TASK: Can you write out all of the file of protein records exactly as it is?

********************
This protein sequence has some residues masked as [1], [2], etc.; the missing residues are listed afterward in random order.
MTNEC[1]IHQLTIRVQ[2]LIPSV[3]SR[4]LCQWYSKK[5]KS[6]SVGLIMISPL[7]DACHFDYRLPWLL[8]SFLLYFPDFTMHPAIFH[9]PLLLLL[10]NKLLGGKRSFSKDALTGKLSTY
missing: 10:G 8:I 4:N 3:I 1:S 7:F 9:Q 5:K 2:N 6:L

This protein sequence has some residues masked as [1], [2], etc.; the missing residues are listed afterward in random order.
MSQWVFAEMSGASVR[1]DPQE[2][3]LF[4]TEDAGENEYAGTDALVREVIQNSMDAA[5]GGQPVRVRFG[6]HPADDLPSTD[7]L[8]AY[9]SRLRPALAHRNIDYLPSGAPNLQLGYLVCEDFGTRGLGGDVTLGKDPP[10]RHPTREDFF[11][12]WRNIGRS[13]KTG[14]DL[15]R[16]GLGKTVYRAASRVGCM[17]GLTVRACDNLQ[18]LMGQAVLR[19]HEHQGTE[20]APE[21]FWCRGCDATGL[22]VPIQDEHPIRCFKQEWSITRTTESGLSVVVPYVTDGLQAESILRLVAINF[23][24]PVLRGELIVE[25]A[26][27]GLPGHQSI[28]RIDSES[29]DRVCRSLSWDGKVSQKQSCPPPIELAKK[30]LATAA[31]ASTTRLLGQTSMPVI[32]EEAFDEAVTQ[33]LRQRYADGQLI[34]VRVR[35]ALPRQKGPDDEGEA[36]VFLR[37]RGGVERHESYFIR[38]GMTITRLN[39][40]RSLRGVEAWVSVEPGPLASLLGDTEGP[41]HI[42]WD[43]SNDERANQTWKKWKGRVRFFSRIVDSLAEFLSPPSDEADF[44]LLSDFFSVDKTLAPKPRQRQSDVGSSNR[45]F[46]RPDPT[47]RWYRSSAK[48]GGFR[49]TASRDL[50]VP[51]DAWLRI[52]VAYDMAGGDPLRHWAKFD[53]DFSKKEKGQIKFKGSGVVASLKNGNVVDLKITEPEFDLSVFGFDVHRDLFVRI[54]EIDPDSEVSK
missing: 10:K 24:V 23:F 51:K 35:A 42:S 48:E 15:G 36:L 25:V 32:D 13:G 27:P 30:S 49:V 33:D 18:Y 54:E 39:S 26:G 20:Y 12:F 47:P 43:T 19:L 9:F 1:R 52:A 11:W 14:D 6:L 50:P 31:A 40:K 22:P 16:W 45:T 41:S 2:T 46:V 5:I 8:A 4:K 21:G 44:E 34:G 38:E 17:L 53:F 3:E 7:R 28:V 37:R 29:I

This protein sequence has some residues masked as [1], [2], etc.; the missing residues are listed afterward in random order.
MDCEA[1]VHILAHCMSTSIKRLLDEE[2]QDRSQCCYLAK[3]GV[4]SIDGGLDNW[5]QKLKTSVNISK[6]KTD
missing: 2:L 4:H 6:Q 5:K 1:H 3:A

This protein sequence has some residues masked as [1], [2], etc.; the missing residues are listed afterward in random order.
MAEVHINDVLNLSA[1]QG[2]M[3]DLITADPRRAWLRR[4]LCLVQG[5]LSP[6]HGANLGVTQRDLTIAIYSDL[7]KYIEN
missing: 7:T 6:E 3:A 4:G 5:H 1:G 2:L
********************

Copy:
This protein sequence has some residues masked as [1], [2], etc.; the missing residues are listed afterward in random order.
MTNEC[1]IHQLTIRVQ[2]LIPSV[3]SR[4]LCQWYSKK[5]KS[6]SVGLIMISPL[7]DACHFDYRLPWLL[8]SFLLYFPDFTMHPAIFH[9]PLLLLL[10]NKLLGGKRSFSKDALTGKLSTY
missing: 10:G 8:I 4:N 3:I 1:S 7:F 9:Q 5:K 2:N 6:L

This protein sequence has some residues masked as [1], [2], etc.; the missing residues are listed afterward in random order.
MSQWVFAEMSGASVR[1]DPQE[2][3]LF[4]TEDAGENEYAGTDALVREVIQNSMDAA[5]GGQPVRVRFG[6]HPADDLPSTD[7]L[8]AY[9]SRLRPALAHRNIDYLPSGAPNLQLGYLVCEDFGTRGLGGDVTLGKDPP[10]RHPTREDFF[11][12]WRNIGRS[13]KTG[14]DL[15]R[16]GLGKTVYRAASRVGCM[17]GLTVRACDNLQ[18]LMGQAVLR[19]HEHQGTE[20]APE[21]FWCRGCDATGL[22]VPIQDEHPIRCFKQEWSITRTTESGLSVVVPYVTDGLQAESILRLVAINF[23][24]PVLRGELIVE[25]A[26][27]GLPGHQSI[28]RIDSES[29]DRVCRSLSWDGKVSQKQSCPPPIELAKK[30]LATAA[31]ASTTRLLGQTSMPVI[32]EEAFDEAVTQ[33]LRQRYADGQLI[34]VRVR[35]ALPRQKGPDDEGEA[36]VFLR[37]RGGVERHESYFIR[38]GMTITRLN[39][40]RSLRGVEAWVSVEPGPLASLLGDTEGP[41]HI[42]WD[43]SNDERANQTWKKWKGRVRFFSRIVDSLAEFLSPPSDEADF[44]LLSDFFSVDKTLAPKPRQRQSDVGSSNR[45]F[46]RPDPT[47]RWYRSSAK[48]GGFR[49]TASRDL[50]VP[51]DAWLRI[52]VAYDMAGGDPLRHWAKFD[53]DFSKKEKGQIKFKGSGVVASLKNGNVVDLKITEPEFDLSVFGFDVHRDLFVRI[54]EIDPDSEVSK
missing: 10:K 24:V 23:F 51:K 35:A 42:S 48:E 15:G 36:L 25:V 32:D 13:G 27:P 30:S 49:V 33:D 18:Y 54:E 39:S 26:G 20:Y 12:F 47:P 43:T 19:L 9:F 1:R 52:A 11:W 14:D 6:L 50:P 31:A 40:K 22:P 16:W 45:T 41:S 2:T 46:V 5:I 8:A 4:K 21:G 44:E 34:G 38:E 17:L 53:F 3:E 7:R 28:V 37:R 29:I

This protein sequence has some residues masked as [1], [2], etc.; the missing residues are listed afterward in random order.
MDCEA[1]VHILAHCMSTSIKRLLDEE[2]QDRSQCCYLAK[3]GV[4]SIDGGLDNW[5]QKLKTSVNISK[6]KTD
missing: 2:L 4:H 6:Q 5:K 1:H 3:A

This protein sequence has some residues masked as [1], [2], etc.; the missing residues are listed afterward in random order.
MAEVHINDVLNLSA[1]QG[2]M[3]DLITADPRRAWLRR[4]LCLVQG[5]LSP[6]HGANLGVTQRDLTIAIYSDL[7]KYIEN
missing: 7:T 6:E 3:A 4:G 5:H 1:G 2:L